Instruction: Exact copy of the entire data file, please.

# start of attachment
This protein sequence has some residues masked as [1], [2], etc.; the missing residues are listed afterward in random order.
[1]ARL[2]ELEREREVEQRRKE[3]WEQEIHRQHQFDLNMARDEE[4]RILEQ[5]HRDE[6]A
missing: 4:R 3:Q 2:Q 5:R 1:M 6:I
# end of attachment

This protein sequence has some residues masked as [1], [2], etc.; the missing residues are listed afterward in random order.
[1]ARL[2]ELEREREVEQRRKE[3]WEQEIHRQHQFDLNMARDEE[4]RILEQ[5]HRDE[6]A
missing: 4:R 3:Q 2:Q 5:R 1:M 6:I